Josep Clotet's journey to Swansea City

27th September
Under the management partnership of Garry Monk and Josep Clotet, the Swans have enjoyed a positive start to their Barclays Premier League campaign.
Three wins from their opening five fixtures sees Monk's men sit in fifth position in the top tier, ahead of this afternoon's clash with Sunderland.
And, in an exclusive interview with our matchday programme Jack Magazine, Swans assistant manager Josep Clotet spoke about his dream job, being a "constant learner" and his journey down an unexpected career path.

Josep Clotet's sense of adventure and eagerness to learn has led him down a rather unexpected career path.
Despite his love for football, Swansea City's assistant manager, known as 'Pep', never anticipated he would make a living from the sport that is his passion.
Born just outside Barcelona, Pep played for his hometown club CF Igualada before injury curtailed his amateur career.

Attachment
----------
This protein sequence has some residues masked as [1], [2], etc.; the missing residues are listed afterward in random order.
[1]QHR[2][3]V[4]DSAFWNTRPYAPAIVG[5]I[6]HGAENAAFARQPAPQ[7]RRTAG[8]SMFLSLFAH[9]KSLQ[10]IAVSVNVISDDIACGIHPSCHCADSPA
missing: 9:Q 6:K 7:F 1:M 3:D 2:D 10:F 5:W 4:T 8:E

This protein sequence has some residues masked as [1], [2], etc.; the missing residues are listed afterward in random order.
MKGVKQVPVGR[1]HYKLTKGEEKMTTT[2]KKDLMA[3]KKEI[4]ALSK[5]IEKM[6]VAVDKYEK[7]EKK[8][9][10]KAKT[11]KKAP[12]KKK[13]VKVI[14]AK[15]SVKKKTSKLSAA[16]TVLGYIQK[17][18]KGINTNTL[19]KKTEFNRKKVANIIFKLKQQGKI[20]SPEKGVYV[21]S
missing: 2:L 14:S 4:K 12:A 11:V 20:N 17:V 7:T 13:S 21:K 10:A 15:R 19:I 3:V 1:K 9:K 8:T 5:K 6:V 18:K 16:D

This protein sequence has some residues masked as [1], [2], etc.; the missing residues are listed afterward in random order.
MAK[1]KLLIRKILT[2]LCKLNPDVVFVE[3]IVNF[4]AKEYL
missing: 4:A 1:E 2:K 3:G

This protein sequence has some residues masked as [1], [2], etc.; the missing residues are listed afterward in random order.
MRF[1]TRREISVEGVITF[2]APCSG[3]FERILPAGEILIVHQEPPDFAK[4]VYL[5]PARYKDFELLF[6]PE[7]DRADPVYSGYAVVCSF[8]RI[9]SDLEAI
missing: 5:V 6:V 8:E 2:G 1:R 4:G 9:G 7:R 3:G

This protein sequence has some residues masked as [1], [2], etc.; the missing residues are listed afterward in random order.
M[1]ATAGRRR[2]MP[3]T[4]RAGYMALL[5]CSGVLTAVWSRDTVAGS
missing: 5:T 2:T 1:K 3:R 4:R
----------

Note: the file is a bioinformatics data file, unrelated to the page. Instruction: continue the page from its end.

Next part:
By his own admission, at the time of his injury, the Spaniard was already well aware that he didn't possess the ability required to make it in the professional game.
"My dream job has always been a job that allows me to travel," Pep explains to Jack Magazine.
"I love travelling and learning from different cultures because I consider myself a constant learner - learning is what motivates me.
"I was always aware that I wasn't good enough to make a living out of playing and, in truth, coaching was just a hobby. It was never my goal to make a living out of coaching, but it has turned out this way."
Pep's injury led him to his first experience in coaching when he was asked if he could help coach children with his local club.
"I first started coaching at CF Igualada," says Pep. "It was coaching young players, which turned out really well. 
"It felt easy because I love football and I liked being able to help young players develop.